Leonen meets with Pinol, Ilaga leaders

DAVAO CITY (MindaNews/30 August)  –  A new group called “Christian Convergence” met behind closed door for  three hours Monday with government peace panel chair Marvic Leonen, expressing their support for the peace talks between the government and the Moro Islamic Liberation Front but opposing “the idea of a sub-state” and the expansion of the Autonomous Region in Muslim Mindanao.

“Comforting and reassuring,” former North Cotabato Vice Governor Emmanuel Pinol later said of  the consultation at the Ballroom 3 of the Marco Polo hotel that started at 5 p.m. and ended at 8:08 p.m.

On behalf of the group, Pinol spoke for 20 minutes, aided by a Powerpoint Presentation titled “Peace in Mindanao.. a new paradigm” and summed up to reporters his group’s basic points: “We support the President in his search for peace in Mindanao but we oppose the idea of a sub-state and we oppose the expansion of the Autonomous Region in Muslim Mindanao (ARMM).”

Pinol described “Christian Convergence” as a “loose group of Christian leaders representing business, civic and some working in government. A few claimed they represented the Christian Liberation Army and the Ilaga group.”

The Ilaga (rat in Cebuano) was an armed group set up by politicians in the 1970s purportedly to defend their communities against armed Moro groups but were also accused of several human rights violations then. It resurfaces every now and then and last resurfaced in August 2008 through a press conference days after the aborted signing of the already initialed Government-MILF  Memorandum of Agreement on Ancestral Domain (MOA-AD) sparked clashes between government and the MILF.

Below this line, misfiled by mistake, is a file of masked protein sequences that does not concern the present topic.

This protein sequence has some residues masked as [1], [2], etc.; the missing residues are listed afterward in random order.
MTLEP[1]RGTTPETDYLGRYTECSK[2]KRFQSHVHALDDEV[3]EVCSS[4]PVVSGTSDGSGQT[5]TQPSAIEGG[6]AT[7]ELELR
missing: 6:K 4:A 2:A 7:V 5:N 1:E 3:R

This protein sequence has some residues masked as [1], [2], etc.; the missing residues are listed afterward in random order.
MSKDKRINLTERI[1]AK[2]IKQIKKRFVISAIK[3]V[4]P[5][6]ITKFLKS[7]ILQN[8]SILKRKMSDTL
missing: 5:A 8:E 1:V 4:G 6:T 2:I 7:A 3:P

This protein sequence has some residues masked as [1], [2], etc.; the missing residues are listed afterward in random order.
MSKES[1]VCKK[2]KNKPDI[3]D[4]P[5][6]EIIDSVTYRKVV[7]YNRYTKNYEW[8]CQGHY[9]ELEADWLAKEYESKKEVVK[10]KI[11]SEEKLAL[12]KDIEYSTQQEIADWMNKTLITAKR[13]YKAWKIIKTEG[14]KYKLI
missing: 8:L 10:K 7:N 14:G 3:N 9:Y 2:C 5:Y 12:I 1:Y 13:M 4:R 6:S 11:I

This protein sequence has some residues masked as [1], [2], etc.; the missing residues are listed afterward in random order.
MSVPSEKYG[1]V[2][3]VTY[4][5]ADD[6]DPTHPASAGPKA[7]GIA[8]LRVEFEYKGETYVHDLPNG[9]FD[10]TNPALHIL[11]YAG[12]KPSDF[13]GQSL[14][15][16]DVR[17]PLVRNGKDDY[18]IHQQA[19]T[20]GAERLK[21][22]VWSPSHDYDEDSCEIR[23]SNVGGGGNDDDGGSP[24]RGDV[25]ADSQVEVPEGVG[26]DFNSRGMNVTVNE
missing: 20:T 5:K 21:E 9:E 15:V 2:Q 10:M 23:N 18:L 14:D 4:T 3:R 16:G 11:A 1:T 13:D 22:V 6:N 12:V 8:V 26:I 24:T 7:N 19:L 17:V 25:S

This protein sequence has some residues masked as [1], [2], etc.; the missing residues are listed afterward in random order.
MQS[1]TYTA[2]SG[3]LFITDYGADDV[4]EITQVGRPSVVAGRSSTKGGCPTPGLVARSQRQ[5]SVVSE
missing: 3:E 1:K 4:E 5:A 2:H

Pinol said he is neither the leader nor the spokesperson of the “Christian Convergence” but is “just another stakeholder.”

But he acknowledged he was “tasked to present a common position and submitted recommendations.”

Those who attended the forum were mostly supporters of Pinol In North Cotabato, where he served as governor from 1998 to 2007 and vice governor from 2007 to 2010, and from his hometown in M’lang and Magpet, where his brothers are mayors. Also present was Anthony Dequina, former mayor of Midsayap town and former North Cotabato representative.